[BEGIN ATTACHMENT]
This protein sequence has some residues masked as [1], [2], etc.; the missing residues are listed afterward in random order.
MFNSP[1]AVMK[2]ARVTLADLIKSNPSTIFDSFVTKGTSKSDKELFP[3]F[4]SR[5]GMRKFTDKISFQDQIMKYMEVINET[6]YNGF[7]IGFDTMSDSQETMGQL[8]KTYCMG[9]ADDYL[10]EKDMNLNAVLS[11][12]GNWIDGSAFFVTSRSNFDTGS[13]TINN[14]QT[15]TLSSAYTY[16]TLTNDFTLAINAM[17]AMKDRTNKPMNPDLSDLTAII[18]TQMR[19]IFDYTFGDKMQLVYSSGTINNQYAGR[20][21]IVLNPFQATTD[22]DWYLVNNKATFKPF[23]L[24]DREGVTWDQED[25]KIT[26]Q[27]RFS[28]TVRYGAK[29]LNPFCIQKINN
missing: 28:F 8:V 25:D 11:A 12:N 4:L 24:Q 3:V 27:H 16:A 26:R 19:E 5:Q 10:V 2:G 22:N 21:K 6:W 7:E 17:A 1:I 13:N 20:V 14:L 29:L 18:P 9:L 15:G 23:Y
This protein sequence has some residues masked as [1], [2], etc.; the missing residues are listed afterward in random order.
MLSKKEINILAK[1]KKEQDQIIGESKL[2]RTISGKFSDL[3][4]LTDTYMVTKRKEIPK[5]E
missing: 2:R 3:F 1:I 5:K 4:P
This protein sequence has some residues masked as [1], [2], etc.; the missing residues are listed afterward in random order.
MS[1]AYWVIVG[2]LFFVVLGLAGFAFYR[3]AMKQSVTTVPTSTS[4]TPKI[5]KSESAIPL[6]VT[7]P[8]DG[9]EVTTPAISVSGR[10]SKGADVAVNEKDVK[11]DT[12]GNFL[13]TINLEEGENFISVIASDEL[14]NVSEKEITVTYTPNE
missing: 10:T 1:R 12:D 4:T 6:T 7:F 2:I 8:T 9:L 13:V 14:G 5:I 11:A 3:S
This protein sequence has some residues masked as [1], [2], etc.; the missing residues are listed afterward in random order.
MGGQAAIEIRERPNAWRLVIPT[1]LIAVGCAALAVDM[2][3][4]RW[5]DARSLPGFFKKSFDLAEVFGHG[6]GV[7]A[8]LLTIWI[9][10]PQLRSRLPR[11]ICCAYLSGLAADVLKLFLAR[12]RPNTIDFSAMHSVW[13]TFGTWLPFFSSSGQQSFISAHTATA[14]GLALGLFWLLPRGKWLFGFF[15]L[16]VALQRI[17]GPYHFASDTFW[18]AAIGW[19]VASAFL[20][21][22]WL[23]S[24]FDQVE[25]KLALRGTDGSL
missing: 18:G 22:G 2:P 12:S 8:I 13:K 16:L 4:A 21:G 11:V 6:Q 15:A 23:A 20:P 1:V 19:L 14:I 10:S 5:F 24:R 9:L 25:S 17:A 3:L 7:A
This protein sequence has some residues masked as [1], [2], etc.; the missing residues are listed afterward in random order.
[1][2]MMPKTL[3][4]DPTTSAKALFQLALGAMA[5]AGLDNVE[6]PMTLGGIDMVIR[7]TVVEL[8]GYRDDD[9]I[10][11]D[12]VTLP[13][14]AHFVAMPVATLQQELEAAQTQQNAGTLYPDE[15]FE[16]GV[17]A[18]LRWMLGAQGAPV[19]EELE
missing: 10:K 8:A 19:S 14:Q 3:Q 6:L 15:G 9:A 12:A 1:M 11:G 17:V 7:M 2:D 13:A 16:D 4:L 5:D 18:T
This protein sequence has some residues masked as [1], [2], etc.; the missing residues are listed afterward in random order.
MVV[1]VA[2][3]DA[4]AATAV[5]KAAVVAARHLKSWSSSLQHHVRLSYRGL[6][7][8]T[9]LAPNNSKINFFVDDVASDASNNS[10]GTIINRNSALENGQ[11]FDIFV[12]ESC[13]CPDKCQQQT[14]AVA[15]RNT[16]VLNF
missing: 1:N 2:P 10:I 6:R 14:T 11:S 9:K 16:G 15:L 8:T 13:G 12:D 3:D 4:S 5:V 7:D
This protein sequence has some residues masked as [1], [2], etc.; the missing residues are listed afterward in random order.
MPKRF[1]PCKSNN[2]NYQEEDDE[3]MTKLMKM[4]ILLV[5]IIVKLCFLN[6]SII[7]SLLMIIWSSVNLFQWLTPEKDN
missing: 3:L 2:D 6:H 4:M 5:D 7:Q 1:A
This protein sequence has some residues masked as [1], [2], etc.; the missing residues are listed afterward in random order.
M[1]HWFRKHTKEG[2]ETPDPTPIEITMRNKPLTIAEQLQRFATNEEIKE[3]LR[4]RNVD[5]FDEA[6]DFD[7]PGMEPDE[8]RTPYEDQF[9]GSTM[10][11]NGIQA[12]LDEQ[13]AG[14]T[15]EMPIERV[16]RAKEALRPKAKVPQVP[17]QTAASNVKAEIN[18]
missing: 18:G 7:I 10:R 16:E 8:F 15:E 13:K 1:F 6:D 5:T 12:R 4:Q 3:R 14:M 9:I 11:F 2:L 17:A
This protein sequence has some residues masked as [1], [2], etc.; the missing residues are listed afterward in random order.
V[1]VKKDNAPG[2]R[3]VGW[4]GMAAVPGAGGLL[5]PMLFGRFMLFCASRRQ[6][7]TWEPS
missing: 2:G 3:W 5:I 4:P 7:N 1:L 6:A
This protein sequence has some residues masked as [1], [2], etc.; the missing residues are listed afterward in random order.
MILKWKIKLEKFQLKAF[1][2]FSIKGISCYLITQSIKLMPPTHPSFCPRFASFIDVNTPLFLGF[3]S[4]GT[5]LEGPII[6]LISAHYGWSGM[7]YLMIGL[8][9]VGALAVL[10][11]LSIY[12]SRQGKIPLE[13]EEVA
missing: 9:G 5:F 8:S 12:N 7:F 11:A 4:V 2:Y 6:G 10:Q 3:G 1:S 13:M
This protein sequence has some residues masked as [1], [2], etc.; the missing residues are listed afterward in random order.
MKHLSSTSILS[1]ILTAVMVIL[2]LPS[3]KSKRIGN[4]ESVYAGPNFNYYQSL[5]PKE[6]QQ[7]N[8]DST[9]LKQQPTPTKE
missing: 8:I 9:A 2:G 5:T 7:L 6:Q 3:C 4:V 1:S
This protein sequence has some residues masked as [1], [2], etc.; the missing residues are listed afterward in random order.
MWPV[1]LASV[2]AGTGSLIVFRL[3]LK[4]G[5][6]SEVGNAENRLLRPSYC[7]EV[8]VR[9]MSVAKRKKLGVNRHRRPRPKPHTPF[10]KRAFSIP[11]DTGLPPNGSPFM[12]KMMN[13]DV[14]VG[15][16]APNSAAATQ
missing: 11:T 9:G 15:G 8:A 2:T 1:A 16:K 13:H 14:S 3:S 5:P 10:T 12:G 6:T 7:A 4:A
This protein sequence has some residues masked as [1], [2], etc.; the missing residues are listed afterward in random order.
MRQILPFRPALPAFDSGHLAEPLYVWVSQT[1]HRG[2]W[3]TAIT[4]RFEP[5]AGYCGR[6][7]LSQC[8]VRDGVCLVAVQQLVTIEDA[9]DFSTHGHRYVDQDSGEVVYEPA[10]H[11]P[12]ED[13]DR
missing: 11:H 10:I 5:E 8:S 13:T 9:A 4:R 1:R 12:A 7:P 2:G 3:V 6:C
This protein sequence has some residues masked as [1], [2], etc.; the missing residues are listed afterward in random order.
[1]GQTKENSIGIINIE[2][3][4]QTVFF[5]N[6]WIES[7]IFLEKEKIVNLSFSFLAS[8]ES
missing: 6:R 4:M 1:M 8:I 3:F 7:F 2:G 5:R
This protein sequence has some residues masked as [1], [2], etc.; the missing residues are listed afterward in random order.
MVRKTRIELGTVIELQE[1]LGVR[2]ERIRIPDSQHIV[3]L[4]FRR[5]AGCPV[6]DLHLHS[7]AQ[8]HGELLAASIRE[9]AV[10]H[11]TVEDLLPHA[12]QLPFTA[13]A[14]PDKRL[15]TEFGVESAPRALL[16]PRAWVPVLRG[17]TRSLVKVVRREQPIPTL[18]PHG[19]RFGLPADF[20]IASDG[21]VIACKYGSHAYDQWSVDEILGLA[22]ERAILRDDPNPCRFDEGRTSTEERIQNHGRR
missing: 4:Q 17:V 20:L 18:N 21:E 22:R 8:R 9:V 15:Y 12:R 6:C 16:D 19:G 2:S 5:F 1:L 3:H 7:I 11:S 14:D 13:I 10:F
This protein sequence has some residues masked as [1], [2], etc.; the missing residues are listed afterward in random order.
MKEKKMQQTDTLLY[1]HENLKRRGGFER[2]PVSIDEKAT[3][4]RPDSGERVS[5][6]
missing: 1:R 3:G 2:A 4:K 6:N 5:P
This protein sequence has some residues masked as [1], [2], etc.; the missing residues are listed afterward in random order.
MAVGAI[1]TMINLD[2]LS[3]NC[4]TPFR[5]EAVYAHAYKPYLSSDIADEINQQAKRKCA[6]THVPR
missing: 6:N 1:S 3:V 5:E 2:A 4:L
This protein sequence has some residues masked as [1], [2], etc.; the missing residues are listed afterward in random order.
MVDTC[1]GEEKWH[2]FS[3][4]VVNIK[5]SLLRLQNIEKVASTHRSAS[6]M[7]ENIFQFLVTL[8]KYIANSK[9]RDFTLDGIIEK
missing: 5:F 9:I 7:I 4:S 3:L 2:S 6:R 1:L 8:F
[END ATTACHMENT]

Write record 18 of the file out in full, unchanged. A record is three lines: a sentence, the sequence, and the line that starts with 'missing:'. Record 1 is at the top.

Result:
This protein sequence has some residues masked as [1], [2], etc.; the missing residues are listed afterward in random order.
MVDTC[1]GEEKWH[2]FS[3][4]VVNIK[5]SLLRLQNIEKVASTHRSAS[6]M[7]ENIFQFLVTL[8]KYIANSK[9]RDFTLDGIIEK
missing: 5:F 9:I 7:I 4:S 3:L 2:S 6:R 1:L 8:F